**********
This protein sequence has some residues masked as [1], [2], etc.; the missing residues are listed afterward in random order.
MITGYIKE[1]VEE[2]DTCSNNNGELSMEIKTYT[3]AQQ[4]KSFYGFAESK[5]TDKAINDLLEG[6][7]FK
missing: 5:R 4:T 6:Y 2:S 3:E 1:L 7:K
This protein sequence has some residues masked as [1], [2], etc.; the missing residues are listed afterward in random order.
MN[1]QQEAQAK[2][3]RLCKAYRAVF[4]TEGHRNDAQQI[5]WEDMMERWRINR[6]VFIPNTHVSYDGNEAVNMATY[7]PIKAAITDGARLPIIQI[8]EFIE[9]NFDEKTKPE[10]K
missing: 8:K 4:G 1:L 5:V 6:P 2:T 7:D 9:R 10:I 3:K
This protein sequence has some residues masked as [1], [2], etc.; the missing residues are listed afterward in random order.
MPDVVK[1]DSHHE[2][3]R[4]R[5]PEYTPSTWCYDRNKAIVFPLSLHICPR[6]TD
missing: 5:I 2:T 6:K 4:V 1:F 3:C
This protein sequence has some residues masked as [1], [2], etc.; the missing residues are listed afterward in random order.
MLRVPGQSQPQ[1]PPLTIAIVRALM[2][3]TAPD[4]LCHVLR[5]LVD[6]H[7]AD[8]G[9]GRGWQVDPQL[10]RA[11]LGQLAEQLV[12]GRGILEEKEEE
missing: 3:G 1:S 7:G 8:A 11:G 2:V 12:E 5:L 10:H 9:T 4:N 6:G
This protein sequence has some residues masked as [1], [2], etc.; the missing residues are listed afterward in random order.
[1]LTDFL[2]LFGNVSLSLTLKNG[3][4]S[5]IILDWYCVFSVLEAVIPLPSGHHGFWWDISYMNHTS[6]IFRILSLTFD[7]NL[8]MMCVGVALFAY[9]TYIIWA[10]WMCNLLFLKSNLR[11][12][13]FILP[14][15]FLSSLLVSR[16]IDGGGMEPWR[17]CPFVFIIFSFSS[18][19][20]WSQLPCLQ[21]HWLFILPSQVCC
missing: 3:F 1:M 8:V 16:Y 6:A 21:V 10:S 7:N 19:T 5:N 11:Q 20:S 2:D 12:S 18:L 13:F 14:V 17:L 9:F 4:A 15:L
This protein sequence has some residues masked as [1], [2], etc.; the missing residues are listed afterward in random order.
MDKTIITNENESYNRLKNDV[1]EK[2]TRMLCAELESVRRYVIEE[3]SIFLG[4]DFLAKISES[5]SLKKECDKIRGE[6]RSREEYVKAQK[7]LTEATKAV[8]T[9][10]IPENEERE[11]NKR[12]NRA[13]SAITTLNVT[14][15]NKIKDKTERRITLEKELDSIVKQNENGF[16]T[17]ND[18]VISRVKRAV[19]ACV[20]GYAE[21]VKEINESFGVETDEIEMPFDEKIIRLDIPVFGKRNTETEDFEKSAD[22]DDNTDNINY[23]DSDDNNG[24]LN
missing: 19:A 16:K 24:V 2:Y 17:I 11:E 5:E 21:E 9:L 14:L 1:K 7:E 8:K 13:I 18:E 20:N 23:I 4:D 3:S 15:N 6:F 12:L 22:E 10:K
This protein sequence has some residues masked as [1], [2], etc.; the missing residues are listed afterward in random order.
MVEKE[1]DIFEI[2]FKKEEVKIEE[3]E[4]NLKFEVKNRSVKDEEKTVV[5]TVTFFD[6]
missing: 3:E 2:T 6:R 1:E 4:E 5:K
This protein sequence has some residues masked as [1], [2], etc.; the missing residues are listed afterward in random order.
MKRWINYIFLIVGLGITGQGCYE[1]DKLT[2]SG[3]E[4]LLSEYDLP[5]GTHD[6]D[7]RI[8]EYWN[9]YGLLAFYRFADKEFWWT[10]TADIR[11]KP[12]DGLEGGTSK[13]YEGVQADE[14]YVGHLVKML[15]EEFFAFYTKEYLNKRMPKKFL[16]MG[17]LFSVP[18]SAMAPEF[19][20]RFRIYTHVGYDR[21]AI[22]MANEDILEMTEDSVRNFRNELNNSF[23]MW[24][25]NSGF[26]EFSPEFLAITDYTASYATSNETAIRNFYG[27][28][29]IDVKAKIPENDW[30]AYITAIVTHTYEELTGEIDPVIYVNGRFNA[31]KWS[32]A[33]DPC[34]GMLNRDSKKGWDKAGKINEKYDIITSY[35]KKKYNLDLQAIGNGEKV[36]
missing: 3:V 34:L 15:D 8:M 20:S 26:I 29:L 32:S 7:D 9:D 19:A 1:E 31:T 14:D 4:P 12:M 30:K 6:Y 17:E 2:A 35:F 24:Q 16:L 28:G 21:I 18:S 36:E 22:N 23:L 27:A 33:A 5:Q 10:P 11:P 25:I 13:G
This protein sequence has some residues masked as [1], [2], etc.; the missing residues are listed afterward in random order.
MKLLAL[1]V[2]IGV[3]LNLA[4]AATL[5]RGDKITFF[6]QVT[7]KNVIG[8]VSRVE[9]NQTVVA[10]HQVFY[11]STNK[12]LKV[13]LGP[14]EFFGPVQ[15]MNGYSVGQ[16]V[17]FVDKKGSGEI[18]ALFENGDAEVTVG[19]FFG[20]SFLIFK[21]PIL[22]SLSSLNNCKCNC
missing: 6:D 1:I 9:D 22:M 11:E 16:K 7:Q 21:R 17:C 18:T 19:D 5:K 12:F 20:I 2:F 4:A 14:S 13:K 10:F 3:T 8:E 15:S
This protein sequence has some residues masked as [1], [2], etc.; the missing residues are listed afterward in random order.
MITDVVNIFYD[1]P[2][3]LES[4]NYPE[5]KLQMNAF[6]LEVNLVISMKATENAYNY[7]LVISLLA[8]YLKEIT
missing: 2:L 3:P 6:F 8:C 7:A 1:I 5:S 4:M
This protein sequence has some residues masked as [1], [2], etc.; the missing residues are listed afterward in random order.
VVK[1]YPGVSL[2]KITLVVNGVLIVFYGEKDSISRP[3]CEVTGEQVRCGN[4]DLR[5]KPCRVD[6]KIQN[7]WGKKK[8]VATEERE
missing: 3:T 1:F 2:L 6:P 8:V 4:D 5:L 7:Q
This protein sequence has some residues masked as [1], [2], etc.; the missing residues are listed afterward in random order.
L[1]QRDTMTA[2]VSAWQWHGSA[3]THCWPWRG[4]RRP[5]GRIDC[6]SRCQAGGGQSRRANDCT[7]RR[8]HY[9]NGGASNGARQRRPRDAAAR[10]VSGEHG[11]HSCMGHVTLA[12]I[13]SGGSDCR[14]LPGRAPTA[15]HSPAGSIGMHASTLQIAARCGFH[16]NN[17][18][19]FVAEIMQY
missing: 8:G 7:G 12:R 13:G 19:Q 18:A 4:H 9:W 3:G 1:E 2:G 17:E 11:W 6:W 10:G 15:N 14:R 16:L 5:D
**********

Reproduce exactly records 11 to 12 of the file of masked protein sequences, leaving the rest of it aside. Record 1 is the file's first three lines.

This protein sequence has some residues masked as [1], [2], etc.; the missing residues are listed afterward in random order.
VVK[1]YPGVSL[2]KITLVVNGVLIVFYGEKDSISRP[3]CEVTGEQVRCGN[4]DLR[5]KPCRVD[6]KIQN[7]WGKKK[8]VATEERE
missing: 3:T 1:F 2:L 6:P 8:V 4:D 5:L 7:Q
This protein sequence has some residues masked as [1], [2], etc.; the missing residues are listed afterward in random order.
L[1]QRDTMTA[2]VSAWQWHGSA[3]THCWPWRG[4]RRP[5]GRIDC[6]SRCQAGGGQSRRANDCT[7]RR[8]HY[9]NGGASNGARQRRPRDAAAR[10]VSGEHG[11]HSCMGHVTLA[12]I[13]SGGSDCR[14]LPGRAPTA[15]HSPAGSIGMHASTLQIAARCGFH[16]NN[17][18][19]FVAEIMQY
missing: 8:G 7:G 12:R 13:G 19:Q 18:A 4:H 9:W 3:G 1:E 2:G 17:E 11:W 6:W 10:G 15:N 14:R 16:L 5:D